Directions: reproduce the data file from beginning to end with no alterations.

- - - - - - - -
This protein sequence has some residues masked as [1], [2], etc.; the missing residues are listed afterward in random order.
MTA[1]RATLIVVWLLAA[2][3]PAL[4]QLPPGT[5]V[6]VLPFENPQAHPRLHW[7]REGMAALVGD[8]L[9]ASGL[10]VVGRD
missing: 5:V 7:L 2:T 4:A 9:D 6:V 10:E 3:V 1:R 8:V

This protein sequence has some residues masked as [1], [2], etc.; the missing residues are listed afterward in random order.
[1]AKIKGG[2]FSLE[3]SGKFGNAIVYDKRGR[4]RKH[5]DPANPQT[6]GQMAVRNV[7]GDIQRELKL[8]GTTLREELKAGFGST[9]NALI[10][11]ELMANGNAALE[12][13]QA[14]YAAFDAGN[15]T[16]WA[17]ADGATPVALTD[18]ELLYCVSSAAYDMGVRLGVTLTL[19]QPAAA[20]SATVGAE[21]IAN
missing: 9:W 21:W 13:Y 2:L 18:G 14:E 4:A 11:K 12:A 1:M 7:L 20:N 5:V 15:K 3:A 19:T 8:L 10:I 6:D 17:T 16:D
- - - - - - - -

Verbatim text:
This protein sequence has some residues masked as [1], [2], etc.; the missing residues are listed afterward in random order.
MTA[1]RATLIVVWLLAA[2][3]PAL[4]QLPPGT[5]V[6]VLPFENPQAHPRLHW[7]REGMAALVGD[8]L[9]ASGL[10]VVGRD
missing: 5:V 7:L 2:T 4:A 9:D 6:V 10:E 3:V 1:R 8:V

This protein sequence has some residues masked as [1], [2], etc.; the missing residues are listed afterward in random order.
[1]AKIKGG[2]FSLE[3]SGKFGNAIVYDKRGR[4]RKH[5]DPANPQT[6]GQMAVRNV[7]GDIQRELKL[8]GTTLREELKAGFGST[9]NALI[10][11]ELMANGNAALE[12][13]QA[14]YAAFDAGN[15]T[16]WA[17]ADGATPVALTD[18]ELLYCVSSAAYDMGVRLGVTLTL[19]QPAAA[20]SATVGAE[21]IAN
missing: 9:W 21:W 13:Y 2:L 18:G 14:E 4:A 11:K 12:A 1:M 7:L 20:N 5:V 15:K 3:A 19:T 8:L 10:I 6:D 17:T 16:D